In a recent interview for AARP The Magazine, the actor discussed the reason behind his three-year-old twins' - Ella and Alexander - rather traditional names, seemingly making a nod to some parents in Hollywood opting to give their offspring unusual monikers in recent years.
'I didn't want, like, weird-ass names for our kids,' he told the news outlet. 'They're already going to have enough trouble. It's hard being the son of somebody famous and successful.'
'I have an advantage because I’m so much older that by the time my son would feel competitive, I’ll literally be gumming bread,' he later added.
In response to a question about the possibilities of his children taking to social media 'to floss about their luck', the actor noted: 'We'll just make fun of it enough that it will be embarrassing.'
Clooney married his wife, who is a world-renowned international law and human rights lawyer, in 2014 during a ceremony in Lake Como, Italy. The pair welcomed their twins in 2017.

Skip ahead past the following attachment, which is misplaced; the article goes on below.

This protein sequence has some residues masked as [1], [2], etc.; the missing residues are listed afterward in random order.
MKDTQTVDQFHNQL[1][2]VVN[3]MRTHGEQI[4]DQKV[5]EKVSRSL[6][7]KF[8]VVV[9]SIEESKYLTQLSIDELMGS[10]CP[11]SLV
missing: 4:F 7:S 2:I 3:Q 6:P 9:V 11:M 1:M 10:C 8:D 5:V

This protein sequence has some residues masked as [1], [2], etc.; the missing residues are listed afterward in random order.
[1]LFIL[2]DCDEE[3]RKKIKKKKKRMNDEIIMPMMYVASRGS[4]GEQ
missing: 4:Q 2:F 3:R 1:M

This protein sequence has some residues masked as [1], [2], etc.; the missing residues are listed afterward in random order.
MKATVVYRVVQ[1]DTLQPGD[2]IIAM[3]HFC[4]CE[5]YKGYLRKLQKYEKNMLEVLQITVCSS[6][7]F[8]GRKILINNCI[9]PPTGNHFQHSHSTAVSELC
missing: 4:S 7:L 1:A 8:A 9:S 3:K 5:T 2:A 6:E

Elsewhere in the interview, the Ocean's Eleven star revealed he's been keeping in contact with friends and loved ones with handwritten letters during lockdown.
'Even in lockdown, I'll write a letter and slip it on her desk, or she'll write a letter and leave it under the pillow,' he noted of writing his wife letters.
'I'm a big believer in letters. I have letters from Paul Newman, Walter Cronkite, Gregory Peck. I have them framed. I put them in the house. If it were a text, it would feel different. Maybe that's a generational thing, and maybe it won't be that way 20 years from now, but for me, somebody sat down and wrote it,' he added.
Last year, Clooney shed light on his children's upbringing and revealed the hilarious 'faux pas' he and his wife have made.
'We did a really dumb thing,' the star explained on Jimmy Kimmel Live. 'They speak fluent Italian, I mean fluent Italian at three.
'But I don't speak Italian, my wife doesn't speak Italian. So.. it's terrible, we've armed them with a language,' Clooney explained going on to joke: 'I'll say, "go back and clean your room" and they'll say: "Eh, papa stronzo," [which an Italian colleague tells ELLE translates to 'daddy asshole' ] and I'm like, "What?"
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